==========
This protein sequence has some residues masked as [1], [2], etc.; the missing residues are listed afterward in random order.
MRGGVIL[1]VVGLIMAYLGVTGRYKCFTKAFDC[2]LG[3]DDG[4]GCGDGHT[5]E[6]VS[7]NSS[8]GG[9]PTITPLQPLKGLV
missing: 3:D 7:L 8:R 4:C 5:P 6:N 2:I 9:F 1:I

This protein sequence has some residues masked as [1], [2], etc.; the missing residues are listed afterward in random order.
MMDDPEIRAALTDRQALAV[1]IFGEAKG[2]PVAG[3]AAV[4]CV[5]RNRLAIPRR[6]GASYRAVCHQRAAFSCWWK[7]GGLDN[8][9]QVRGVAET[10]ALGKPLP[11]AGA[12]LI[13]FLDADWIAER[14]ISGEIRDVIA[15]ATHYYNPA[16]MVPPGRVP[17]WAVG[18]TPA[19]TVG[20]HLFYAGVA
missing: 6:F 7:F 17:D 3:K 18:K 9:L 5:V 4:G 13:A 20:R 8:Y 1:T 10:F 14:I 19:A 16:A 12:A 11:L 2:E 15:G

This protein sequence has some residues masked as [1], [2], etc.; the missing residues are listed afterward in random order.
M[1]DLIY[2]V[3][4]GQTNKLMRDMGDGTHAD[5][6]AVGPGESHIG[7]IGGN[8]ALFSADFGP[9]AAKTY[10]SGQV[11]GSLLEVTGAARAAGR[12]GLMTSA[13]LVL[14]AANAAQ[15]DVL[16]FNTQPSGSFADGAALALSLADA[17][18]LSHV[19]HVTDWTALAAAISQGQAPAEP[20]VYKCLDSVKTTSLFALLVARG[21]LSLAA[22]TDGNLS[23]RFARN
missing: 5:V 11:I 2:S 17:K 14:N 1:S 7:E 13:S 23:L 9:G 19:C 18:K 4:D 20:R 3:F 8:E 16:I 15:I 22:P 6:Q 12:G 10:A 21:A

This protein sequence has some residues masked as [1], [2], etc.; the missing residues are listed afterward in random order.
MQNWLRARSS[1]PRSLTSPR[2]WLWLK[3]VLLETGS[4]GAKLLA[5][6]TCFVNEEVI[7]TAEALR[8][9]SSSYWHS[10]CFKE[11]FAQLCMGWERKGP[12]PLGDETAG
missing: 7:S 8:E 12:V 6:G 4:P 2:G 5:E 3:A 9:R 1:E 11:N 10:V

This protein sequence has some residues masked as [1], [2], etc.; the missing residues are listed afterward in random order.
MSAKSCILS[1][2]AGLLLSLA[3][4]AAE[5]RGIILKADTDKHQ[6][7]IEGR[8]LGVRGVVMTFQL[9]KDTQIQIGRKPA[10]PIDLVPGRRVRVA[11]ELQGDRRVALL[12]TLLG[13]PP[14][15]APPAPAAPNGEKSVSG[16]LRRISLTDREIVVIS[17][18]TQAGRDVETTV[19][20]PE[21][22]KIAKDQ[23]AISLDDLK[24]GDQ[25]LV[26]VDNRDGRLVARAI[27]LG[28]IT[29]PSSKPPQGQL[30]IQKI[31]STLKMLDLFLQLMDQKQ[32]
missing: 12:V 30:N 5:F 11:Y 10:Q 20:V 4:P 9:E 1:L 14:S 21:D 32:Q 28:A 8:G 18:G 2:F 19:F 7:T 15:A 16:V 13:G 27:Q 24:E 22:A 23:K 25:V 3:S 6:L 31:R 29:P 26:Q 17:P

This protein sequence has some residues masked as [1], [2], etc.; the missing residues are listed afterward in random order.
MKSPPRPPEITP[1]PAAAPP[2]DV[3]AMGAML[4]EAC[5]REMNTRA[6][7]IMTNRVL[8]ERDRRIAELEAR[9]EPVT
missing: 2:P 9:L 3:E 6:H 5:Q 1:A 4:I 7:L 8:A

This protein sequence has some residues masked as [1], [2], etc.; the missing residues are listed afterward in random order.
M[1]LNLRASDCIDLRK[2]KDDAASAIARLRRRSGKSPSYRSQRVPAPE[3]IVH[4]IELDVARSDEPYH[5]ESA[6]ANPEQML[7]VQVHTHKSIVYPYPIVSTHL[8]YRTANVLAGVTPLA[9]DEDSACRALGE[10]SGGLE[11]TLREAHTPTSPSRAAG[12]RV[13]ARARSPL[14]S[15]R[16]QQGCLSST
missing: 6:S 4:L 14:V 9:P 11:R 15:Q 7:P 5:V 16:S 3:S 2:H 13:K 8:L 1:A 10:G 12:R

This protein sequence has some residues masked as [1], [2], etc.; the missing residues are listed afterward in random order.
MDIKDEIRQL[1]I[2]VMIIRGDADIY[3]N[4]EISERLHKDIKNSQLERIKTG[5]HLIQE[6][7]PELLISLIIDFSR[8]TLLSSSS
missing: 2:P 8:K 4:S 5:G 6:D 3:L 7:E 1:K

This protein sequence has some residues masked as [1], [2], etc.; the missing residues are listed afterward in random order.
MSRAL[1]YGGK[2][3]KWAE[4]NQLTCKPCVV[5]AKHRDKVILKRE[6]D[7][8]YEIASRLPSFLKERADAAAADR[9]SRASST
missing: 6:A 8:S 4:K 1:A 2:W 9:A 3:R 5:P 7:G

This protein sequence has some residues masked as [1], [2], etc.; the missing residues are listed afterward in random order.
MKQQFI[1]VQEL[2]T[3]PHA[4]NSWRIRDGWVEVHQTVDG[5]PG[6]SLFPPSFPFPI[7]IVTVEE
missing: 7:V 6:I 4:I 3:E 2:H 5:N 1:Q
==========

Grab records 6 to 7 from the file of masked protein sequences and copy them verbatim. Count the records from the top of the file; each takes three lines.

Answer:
This protein sequence has some residues masked as [1], [2], etc.; the missing residues are listed afterward in random order.
MKSPPRPPEITP[1]PAAAPP[2]DV[3]AMGAML[4]EAC[5]REMNTRA[6][7]IMTNRVL[8]ERDRRIAELEAR[9]EPVT
missing: 2:P 9:L 3:E 6:H 5:Q 1:A 4:I 7:L 8:A

This protein sequence has some residues masked as [1], [2], etc.; the missing residues are listed afterward in random order.
M[1]LNLRASDCIDLRK[2]KDDAASAIARLRRRSGKSPSYRSQRVPAPE[3]IVH[4]IELDVARSDEPYH[5]ESA[6]ANPEQML[7]VQVHTHKSIVYPYPIVSTHL[8]YRTANVLAGVTPLA[9]DEDSACRALGE[10]SGGLE[11]TLREAHTPTSPSRAAG[12]RV[13]ARARSPL[14]S[15]R[16]QQGCLSST
missing: 6:S 4:L 14:V 9:P 11:R 15:Q 7:P 5:V 16:S 3:S 2:H 13:K 8:L 1:A 10:G 12:R